I’m not sure what the weather is like where you are located, but in our area the sun is shining, the temperature is warming up, and the skies are blue – finally!
It is the type of weather that just begs you to go outside and enjoy yourself; and I am sure that adventures outside with your canine (and possibly feline) companion are high on your list of things to do.
As you prepare to head outside (apply sunscreen, put on your wide brimmed hat, and grab your sunglasses), you may be wondering if you need to worry about prepping your pet for the sudden increase in sun exposure. As humans, one of our biggest risks and concerns is the development of melanoma, a type of skin cancer that is known to be related to sun exposure. Fortunately, there is no correlation (to date) between sun exposure and melanoma in dogs and cats.
Don’t get too excited quite yet; unfortunately, melanoma is still a real – and serious – condition that can affect our pets.
Melanoma is more common in dogs than in cats. The canine breeds especially prone to developing melanoma include terriers (especially Scottish Terriers), Miniature and Giant Schnauzers and Golden Retrievers; however, any dog breed has the potential of developing melanoma. The most common location of these growths is on the head, forelimbs, and feet and/or within the mouth. The location of the growth is very important in determining whether or not is it benign or malignant.
Contrary to popular belief, these growths are not always brown or black in color. They can be white or pink at times, and they grow at various rates. If the growths are in the mouth, you may notice drooling, a bad odor, or sometimes bleeding from the mouth. If they are on the feet/toes, you may notice limping or swelling of the affected toe.
Diagnosis usually requires fine needle aspirate (when we use a needle to get a sample of the growth) and/or biopsy (surgical removal). Depending on the size and location, we may be able to remove the entire growth during surgery, but sometimes removal is not possible. At these times, we may just take a sample to send to the lab.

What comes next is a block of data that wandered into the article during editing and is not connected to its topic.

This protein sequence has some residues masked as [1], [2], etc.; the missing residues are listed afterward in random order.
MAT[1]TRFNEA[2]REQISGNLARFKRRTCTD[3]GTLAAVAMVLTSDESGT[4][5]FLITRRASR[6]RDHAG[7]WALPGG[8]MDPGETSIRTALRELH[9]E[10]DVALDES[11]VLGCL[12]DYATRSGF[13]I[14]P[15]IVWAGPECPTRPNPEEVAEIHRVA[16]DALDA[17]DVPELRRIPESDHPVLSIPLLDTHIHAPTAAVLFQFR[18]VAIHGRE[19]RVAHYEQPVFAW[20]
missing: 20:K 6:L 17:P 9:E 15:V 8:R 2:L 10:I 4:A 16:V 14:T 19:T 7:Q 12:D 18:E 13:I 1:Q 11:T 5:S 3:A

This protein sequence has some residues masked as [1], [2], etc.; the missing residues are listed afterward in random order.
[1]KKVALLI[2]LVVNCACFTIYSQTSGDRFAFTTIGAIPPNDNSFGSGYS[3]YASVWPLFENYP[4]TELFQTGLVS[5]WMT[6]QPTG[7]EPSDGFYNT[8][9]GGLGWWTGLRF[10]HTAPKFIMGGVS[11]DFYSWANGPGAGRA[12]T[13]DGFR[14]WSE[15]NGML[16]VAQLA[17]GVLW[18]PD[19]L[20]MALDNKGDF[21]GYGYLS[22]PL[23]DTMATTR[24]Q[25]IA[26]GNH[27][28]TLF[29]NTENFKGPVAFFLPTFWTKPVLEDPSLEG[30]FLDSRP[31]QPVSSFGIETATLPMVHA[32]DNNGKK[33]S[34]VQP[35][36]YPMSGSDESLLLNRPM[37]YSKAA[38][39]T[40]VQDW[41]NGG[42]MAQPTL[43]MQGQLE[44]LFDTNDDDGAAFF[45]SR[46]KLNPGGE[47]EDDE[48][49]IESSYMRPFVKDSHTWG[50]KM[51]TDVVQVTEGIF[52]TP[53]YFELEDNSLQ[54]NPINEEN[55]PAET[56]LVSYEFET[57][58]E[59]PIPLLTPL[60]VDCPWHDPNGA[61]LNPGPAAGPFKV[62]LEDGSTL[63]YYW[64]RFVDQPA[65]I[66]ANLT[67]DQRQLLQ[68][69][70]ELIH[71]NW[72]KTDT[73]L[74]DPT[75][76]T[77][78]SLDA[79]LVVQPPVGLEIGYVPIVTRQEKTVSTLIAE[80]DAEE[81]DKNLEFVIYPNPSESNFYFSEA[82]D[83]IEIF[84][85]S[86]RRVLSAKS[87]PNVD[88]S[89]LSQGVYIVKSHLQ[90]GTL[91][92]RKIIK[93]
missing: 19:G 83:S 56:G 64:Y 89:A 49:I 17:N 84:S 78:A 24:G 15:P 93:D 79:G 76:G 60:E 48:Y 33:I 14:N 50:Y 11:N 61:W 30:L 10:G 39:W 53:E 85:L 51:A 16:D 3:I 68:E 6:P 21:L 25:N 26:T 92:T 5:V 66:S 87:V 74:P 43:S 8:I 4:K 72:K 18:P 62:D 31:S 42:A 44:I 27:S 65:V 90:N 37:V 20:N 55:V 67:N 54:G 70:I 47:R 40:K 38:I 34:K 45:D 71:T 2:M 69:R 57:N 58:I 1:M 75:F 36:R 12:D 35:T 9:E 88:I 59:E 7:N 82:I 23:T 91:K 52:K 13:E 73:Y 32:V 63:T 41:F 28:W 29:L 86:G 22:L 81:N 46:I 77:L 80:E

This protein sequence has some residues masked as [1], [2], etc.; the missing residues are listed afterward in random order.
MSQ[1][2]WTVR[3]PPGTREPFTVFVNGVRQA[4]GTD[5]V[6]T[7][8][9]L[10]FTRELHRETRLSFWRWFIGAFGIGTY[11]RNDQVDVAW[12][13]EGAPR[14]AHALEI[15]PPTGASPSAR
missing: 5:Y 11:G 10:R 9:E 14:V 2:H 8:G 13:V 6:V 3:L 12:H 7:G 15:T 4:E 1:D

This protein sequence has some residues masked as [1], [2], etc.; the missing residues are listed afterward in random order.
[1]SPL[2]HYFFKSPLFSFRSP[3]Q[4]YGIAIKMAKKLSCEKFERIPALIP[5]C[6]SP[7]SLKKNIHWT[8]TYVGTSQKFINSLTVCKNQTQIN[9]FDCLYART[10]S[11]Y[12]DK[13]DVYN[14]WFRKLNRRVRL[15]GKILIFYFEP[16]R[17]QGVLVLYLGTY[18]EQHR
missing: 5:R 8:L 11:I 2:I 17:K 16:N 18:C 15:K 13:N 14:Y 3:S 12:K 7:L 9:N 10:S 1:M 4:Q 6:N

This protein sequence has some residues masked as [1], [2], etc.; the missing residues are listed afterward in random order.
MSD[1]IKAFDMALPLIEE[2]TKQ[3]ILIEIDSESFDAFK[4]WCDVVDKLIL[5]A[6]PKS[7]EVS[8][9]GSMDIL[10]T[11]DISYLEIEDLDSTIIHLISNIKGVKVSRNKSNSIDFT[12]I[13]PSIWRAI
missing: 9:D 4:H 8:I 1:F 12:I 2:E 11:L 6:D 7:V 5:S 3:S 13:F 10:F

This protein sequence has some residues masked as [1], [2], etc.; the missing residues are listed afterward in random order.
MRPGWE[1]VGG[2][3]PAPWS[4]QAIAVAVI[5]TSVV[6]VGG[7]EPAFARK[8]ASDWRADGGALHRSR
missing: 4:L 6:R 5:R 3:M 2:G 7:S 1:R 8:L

These growths are staged just like any tumor to help determine long term prognosis. Staging is determined based on location of the growth, size of the growth, and whether or not there is evidence that the tumor has spread to other parts of the body. Your vet may recommend bloodwork, radiographs, testing of nearby lymph nodes and/or abdominal ultrasounds depending on what they find on physical exam. These tests can help determine how advanced/malignant the disease has become.
Malignant tumors are treated in a variety of ways depending on their location, size and staging. Surgical removal and/or amputation may be recommended, as well as radiation therapy, chemotherapy and possibly vaccination. There is a melanoma vaccine available that has shown very promising effectiveness at prolonging survival times. Your veterinarian and/or veterinary oncologist is the best source of information regarding the treatment protocol that will be best for your pet.
The most important thing to remember is that any new growth you notice should be examined by your vet. As I always say, it is better to hear, “That is nothing to worry about,” instead of, “I wish we had caught this earlier.” In the case of malignancies, the long term prognosis is best if these growths are caught early, and when they are small.
Though the sun may not be a concern for the development of melanomas in dogs and cats, it is still important to use caution when going outside for sunny day adventures. Just like you and I, our four legged furry friends can get sunburned and overheated. The last thing you want is unnecessary “rain” on your perfectly sunny day!
To more waggin’ and purrin’. rwkj